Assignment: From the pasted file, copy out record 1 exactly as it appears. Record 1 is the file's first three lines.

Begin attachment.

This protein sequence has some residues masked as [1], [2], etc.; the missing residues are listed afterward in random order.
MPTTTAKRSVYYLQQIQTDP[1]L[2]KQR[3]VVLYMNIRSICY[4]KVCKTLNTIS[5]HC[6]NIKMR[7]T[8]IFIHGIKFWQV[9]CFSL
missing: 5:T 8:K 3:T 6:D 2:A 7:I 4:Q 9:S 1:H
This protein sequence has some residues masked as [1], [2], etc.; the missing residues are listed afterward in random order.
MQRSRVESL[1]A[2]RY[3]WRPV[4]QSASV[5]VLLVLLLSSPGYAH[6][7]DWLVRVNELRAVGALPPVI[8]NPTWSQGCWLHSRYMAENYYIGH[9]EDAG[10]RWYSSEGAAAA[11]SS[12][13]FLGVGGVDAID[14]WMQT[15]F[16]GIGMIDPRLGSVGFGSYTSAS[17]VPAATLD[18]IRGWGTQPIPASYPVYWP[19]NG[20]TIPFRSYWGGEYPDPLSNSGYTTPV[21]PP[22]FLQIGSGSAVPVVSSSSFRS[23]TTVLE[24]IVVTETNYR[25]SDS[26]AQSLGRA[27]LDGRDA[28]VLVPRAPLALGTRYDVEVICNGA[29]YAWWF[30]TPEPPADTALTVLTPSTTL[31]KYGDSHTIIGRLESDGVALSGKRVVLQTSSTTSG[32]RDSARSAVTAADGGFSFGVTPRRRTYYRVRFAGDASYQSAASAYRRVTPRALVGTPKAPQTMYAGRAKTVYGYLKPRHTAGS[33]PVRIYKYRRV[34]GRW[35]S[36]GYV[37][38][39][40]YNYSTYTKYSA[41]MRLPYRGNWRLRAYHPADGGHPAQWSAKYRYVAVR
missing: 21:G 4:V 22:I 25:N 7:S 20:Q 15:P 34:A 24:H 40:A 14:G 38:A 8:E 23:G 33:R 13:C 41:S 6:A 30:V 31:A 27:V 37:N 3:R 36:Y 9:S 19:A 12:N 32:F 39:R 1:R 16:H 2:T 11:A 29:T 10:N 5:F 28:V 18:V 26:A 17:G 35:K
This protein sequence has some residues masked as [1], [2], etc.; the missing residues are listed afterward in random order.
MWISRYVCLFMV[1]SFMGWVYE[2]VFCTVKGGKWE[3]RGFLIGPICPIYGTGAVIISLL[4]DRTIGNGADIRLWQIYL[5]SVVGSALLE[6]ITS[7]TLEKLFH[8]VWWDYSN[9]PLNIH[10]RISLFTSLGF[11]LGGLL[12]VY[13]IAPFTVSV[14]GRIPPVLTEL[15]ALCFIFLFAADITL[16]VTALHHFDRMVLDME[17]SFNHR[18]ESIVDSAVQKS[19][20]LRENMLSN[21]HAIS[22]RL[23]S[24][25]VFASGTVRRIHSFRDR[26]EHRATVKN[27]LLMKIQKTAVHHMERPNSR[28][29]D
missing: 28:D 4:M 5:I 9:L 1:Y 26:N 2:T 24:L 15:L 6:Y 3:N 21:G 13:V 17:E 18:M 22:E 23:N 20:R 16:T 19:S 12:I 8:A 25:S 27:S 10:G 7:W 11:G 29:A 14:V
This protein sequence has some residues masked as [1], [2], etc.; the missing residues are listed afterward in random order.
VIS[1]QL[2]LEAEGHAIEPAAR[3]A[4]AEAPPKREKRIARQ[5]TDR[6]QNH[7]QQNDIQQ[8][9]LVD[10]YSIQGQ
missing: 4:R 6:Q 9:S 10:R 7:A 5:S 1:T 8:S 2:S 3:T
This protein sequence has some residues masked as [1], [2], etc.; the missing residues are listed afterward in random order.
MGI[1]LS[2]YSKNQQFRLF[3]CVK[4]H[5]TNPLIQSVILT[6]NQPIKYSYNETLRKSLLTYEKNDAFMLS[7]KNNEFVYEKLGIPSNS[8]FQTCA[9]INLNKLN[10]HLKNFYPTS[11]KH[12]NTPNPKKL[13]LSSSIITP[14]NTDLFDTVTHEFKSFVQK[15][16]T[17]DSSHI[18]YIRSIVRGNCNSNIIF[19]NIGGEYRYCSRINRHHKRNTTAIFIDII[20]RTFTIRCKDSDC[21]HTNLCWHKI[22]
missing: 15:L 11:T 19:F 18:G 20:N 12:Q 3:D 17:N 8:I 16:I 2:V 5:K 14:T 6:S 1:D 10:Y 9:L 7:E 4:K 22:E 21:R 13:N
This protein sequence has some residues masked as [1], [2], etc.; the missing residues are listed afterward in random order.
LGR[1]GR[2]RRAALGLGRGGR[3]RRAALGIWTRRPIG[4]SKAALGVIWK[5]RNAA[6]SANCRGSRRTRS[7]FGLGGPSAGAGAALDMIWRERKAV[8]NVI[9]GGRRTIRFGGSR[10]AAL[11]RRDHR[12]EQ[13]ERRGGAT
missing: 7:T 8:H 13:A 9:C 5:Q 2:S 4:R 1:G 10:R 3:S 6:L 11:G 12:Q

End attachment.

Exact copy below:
This protein sequence has some residues masked as [1], [2], etc.; the missing residues are listed afterward in random order.
MPTTTAKRSVYYLQQIQTDP[1]L[2]KQR[3]VVLYMNIRSICY[4]KVCKTLNTIS[5]HC[6]NIKMR[7]T[8]IFIHGIKFWQV[9]CFSL
missing: 5:T 8:K 3:T 6:D 2:A 7:I 4:Q 9:S 1:H